Dealing with a different kind of medical emergency
Paramedics learn self-defense amid attacks during drug and mental health calls.
A rash of attacks in recent months has put paramedics in Oregon on high alert as they respond to a growing number of 911 calls for patients in mental health or drug-related crises. See how first responders are dealing with the uptick in violence.
PORTLAND, Ore. — Trisha Preston was transporting a patient in a mental health crisis in the back of her ambulance when suddenly the woman undid her seat belt, jumped off the gurney and attacked the veteran paramedic, punching her and pulling her hair. By the time Preston’s partner wrestled the woman to the floor, Preston had a concussion and bite marks on her arms.
“It took me a good couple of months to get it out of my head. I was constantly thinking about it,” Preston said. “We’re all on high alert these days.”
Her experience is part of a rash of attacks in recent months on paramedics in this Pacific Northwest city as they respond to a growing number of 911 calls for patients in mental health or drug-related crises. The uptick in violence is so severe that the private ambulance company that holds Portland’s 911 contract is training more than 500 of its employees in defensive tactics. The company is trying to better understand what’s happening in the field.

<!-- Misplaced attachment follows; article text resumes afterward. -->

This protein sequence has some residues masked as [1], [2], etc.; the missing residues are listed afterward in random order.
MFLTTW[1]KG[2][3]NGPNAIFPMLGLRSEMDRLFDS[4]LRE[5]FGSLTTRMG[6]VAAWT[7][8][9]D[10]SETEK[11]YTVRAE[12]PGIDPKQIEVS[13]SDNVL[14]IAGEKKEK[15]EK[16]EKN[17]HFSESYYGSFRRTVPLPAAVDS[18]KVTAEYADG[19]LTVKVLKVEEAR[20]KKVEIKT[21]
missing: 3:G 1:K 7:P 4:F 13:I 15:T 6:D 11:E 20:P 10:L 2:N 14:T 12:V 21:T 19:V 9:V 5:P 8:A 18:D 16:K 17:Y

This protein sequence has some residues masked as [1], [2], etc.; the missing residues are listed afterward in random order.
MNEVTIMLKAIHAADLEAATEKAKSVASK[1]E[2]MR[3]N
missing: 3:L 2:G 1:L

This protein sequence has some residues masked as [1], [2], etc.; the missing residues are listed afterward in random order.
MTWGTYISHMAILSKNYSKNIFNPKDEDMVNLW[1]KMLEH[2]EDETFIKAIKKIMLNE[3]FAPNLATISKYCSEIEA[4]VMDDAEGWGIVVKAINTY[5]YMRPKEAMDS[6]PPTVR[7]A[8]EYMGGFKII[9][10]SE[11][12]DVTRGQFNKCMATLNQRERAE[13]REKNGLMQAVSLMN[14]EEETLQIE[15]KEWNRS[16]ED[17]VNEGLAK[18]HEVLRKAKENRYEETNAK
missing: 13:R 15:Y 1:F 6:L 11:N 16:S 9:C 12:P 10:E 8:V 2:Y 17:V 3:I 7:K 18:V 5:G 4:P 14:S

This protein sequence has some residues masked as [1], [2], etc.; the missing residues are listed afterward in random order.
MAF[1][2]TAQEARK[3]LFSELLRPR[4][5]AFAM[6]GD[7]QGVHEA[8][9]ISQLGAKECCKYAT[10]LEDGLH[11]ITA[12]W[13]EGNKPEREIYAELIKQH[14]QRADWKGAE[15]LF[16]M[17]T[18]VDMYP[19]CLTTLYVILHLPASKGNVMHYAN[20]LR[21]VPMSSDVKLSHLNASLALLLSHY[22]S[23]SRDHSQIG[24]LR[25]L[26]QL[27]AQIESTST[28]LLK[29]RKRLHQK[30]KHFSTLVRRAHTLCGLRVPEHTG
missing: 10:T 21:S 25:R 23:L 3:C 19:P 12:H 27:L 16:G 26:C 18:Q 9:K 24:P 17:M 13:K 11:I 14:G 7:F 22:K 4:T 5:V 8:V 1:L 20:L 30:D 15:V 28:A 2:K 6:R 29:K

“The frequency appears to be increasing. The severity appears to be increasing,” said Robert Mcdonald, an operations manager with American Medical Response. “This has gone unreported in so many ways that it’s difficult for us to get our arms around.”
The increase in assaults dovetails with a new policy for the transport of patients in a mental health crisis that grew out of a 2012 federal investigation that found police used excessive force against those with mental illness.
Now, paramedics — not law enforcement — routinely take patients on mental health holds to the hospital, most often to a new psychiatric emergency room created specifically to stabilize those in the throes of a psychiatric crisis. In the past, police transported these patients in the backs of patrol cars, in handcuffs, to traditional emergency rooms less equipped to help them.
The policy puts the city at the forefront of a growing national movement to decriminalize mental health by treating a psychiatric crisis as a medical emergency similar to a heart attack — not as a crime.
Portland drew key parts of its new approach from Alameda County, California, where paramedic transports and a psychiatric emergency room model have reduced hospitalization rates for mental health emergencies by 85%, said Scott Zeller, vice president for acute psychiatry for Vituity, a multistate medical consultancy group.
“If an ambulance comes to your house and takes you somewhere versus if the police come and take you away, that’s a whole different thing,” Zeller said. “These are medical issues ... and when you have an exacerbation, you need the same type of emergency help that you would get if you fell down the stairs.”